Ireland’s National Digital Strategy sets ambitious new targets for 2030

1 Feb 2022

Image: © Inna/

The Digital Ireland Framework sets targets in digital education, broadband coverage, digital services, business and the enforcement of EU regulations.

The Irish Government has published its new National Digital Strategy, with a list of ambitious new targets for 2030, including bringing 5G to populated areas.

Under the new strategy, the Government aims to make “connectivity available to everyone” through the National Broadband Plan, remote working hubs and broadband connection points.

As well as having all populated areas covered by 5G by 2030, the Government also plans to have all Irish households and businesses covered by a gigabit network no later than 2028.

The strategy, called the Digital Ireland Framework, consists of four key components, which are in line with the EU’s targets of digital transformation by 2030.

These four areas are the digital transformation of business, an improvement to digital skills, development of digital infrastructure and the digitisation of public services.

Speaking at the launch of the new strategy, An Taoiseach Michéal Martin, TD, said: “The pandemic changed many aspects of our lives, not least through our use of the internet, in working remotely, learning and shopping online, or accessing digital public services.

“Our new digital strategy aims to maximise the potential of online to increase the wellbeing of Irish people and our small businesses,” Martin added.

To improve skills, Ireland aims to increase the share of adults with basic digital skills to 80pc by 2030, by improving digital education in school, higher education and lifelong learning. It also looks to have more than 12,400 graduates with higher-level digital skills by the end of this year.

Commenting on the announcement, data protection commissioner Helen Dixon said: “In order to ensure effective regulation, regulators need to ensure that we can hire people with the ability and flexibility to rise to the challenge. We welcome the Government’s support to ensure that we attract and retain the talent necessary for this change.”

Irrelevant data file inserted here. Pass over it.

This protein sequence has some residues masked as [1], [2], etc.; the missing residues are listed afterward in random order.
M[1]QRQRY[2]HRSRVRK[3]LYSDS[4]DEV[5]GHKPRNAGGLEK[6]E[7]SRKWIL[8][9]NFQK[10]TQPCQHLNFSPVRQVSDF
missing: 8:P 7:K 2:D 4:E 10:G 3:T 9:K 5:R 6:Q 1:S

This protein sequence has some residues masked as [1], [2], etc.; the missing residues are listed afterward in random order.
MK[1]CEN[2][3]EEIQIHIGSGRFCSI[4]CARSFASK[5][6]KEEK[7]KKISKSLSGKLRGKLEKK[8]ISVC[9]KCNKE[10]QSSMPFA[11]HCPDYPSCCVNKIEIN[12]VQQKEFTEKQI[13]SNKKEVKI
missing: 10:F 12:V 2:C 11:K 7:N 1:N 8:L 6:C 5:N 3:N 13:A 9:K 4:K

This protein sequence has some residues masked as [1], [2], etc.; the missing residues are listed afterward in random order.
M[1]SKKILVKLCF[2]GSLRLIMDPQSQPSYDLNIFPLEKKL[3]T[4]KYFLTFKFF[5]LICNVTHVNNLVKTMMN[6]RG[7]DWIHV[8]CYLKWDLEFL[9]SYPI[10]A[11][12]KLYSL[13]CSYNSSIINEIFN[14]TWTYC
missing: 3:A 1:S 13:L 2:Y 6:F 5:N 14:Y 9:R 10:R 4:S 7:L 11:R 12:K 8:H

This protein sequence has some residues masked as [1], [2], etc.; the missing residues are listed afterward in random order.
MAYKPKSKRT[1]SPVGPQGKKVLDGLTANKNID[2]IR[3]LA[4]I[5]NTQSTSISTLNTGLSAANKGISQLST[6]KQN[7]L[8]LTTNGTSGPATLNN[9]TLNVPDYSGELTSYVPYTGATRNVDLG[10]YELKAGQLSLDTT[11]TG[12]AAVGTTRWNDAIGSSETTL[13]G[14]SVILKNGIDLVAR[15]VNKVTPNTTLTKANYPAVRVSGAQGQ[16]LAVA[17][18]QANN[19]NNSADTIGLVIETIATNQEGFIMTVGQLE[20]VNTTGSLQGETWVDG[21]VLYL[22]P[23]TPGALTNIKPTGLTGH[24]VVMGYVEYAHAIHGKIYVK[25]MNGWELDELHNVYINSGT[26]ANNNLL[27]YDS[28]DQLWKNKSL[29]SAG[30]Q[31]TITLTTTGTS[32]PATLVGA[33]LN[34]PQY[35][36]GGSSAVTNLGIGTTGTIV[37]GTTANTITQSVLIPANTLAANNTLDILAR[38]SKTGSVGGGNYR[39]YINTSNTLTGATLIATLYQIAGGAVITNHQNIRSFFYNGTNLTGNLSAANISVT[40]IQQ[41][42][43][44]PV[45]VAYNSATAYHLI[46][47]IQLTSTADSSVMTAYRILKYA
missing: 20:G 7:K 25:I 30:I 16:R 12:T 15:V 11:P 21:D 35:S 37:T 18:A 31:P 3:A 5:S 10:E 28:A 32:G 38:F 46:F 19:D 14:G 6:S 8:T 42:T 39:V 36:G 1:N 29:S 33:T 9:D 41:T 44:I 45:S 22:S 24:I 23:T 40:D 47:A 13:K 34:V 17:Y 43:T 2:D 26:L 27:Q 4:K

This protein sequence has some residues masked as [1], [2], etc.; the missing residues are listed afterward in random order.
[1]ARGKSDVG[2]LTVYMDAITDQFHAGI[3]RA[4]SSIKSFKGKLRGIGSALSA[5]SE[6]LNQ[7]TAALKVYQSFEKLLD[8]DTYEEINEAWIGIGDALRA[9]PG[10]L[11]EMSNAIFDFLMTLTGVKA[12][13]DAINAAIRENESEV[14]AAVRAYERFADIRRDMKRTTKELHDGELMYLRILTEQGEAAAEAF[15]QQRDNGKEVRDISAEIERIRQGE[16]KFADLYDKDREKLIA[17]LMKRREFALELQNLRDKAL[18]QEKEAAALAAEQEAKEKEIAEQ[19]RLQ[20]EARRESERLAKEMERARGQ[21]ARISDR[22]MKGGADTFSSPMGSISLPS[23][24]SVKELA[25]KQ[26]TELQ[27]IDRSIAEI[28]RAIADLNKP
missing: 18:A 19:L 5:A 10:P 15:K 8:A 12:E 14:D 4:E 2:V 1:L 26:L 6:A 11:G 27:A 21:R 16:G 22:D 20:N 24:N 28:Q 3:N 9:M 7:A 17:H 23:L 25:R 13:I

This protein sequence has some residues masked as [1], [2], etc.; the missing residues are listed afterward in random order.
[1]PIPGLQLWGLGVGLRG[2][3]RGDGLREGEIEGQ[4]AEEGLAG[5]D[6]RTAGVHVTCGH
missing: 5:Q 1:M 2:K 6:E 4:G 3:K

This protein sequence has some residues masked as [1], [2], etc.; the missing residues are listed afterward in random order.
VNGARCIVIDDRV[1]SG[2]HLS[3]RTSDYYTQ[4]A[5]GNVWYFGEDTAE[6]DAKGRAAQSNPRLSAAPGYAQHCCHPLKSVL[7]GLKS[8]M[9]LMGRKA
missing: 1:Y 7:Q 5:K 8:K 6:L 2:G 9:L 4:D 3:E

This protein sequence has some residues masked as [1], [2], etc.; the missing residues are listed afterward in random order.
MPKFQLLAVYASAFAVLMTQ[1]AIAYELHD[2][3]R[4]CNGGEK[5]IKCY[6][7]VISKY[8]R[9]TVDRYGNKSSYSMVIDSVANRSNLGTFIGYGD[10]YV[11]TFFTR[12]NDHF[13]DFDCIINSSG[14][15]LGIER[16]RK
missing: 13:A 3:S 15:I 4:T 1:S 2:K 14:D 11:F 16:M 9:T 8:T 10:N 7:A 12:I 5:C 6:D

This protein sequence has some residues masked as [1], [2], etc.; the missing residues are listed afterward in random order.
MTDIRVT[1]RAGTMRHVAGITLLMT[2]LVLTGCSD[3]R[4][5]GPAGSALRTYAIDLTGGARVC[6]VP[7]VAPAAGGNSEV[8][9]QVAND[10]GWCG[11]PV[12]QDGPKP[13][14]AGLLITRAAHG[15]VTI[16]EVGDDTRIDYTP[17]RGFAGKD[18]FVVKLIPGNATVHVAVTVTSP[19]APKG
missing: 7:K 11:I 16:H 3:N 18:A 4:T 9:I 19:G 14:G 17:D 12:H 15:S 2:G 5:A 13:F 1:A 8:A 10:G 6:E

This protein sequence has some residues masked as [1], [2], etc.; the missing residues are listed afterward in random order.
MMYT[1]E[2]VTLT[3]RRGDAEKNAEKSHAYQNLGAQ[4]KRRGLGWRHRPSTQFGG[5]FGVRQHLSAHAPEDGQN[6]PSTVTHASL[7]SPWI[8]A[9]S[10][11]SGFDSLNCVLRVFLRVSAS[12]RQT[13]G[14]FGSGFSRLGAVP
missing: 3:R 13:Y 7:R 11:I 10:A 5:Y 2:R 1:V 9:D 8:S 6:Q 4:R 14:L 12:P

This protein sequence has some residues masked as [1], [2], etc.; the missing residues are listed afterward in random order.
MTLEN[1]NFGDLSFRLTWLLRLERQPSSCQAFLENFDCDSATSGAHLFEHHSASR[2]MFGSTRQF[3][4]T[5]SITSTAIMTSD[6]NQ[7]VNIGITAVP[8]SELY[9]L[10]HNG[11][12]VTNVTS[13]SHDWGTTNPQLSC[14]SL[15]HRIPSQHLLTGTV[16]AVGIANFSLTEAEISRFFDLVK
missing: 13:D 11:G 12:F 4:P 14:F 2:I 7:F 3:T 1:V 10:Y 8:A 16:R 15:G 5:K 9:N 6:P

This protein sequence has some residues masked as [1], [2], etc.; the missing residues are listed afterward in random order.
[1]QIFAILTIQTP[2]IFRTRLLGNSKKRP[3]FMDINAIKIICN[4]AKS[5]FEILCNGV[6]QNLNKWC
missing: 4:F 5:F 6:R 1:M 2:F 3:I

The strategy has set out a commitment for 90pc of public services to be consumed online by 2030, to ensure widespread access and inclusivity.

Cybersecurity issues will also be addressed under the new strategy, with plans to increase resources for Ireland’s National Cyber Security Centre, along with a review to the Government’s current cybersecurity strategy planned for this year.

Digital business targets

The Digital Ireland Framework also sets ambitious targets to digitise Irish businesses through grants and assistance. The Government aims for 90pc of SMEs to have basic digital intensity by 2030 and 75pc of enterprises to have a take-up in cloud, AI and big data.

Business group Ibec has welcomed Ireland’s new National Digital Strategy, stating that it’s an important step in ensuring Ireland is at the forefront of a more sustainable, digital decade.

“EU research shows that gaps and divides exist in our relative readiness to access and adopt existing and emerging digitally enabled opportunities,” Ibec’s head of digital economy policy Erik O’Donovan said. “We need this new framework and related action plans to engage businesses and citizens in responding to these challenges and opportunities.

Implement EU measures

The plan also references the importance of well-resourced regulatory frameworks, such as the recently approved Online Safety and Media Regulation Bill, designed to regulate online services and reduce the availability of harmful content.

The published strategy also sets a commitment to respond to and implement new EU regulations as they emerge.

Under the new digital strategy, Ireland will nominate a regulator to act as Ireland’s digital services co-ordinator under the EU’s recently approved Digital Services Act. This is Europe’s attempt to shift the balance of power from the hands of Big Tech and into the hands of EU residents.

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Leigh Mc Gowran is a journalist with Silicon Republic